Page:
# Wait until the Center Button is pressed or a Color Square is
        # scanned.
        while True:
            # Store "True" if the Center Button is pressed or "False"
            # if not.
            pressed = Button.CENTER in brick.buttons()
            # Store the color measured by the Color Sensor.
            color = color_sensor.color()
            # If the Center Button is pressed or one of the possible
            # colors is detected, break out of the loop.
            if pressed or color in POSSIBLE_COLORS:

        if pressed:
            # If the button was pressed, end the loop early.  It will
            # no longer wait for any Color Squares to be scanned and
            # added to the chute.
            # Otherwise, a color was scanned, so it is added (appended)
            # to the list.
            brick.sound.beep(1000, 100, 100)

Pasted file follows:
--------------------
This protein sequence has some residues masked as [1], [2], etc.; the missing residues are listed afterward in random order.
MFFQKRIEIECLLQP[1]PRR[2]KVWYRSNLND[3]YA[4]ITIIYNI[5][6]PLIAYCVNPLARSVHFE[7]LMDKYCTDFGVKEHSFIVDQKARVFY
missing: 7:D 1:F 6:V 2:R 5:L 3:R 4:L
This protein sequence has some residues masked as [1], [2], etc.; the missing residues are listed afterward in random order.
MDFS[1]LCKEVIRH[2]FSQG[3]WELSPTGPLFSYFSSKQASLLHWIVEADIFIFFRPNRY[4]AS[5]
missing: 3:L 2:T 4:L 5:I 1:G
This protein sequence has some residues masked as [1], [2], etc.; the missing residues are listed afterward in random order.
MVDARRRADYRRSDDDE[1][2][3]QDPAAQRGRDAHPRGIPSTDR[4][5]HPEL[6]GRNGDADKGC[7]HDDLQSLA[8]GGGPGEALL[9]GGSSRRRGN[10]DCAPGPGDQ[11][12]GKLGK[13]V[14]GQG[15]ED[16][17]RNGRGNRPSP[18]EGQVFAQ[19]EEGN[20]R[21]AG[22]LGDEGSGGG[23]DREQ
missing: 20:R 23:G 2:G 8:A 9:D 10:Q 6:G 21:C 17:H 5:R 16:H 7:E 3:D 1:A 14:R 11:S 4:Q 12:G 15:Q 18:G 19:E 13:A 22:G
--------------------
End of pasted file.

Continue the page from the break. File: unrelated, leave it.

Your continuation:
# It should not register the same color again if it is
            # still looking at the same Color Square.  So, before
            # continuing, wait until the sensor no longer sees the
            # Color Square.
            while color_sensor.color() in POSSIBLE_COLORS:
            brick.sound.beep(2000, 100, 100)

            # Display an arrow pointing down and wait 2 seconds to
            # allow some time to slide the Color Square into the
            # motorized chute.

    # Play a sound and display an image to indicate that scanning is
    # complete.

    # Now sort the bricks using the list of colors that have been
    # stored.  Do this by looping over each color in the list.
    for color in color_list: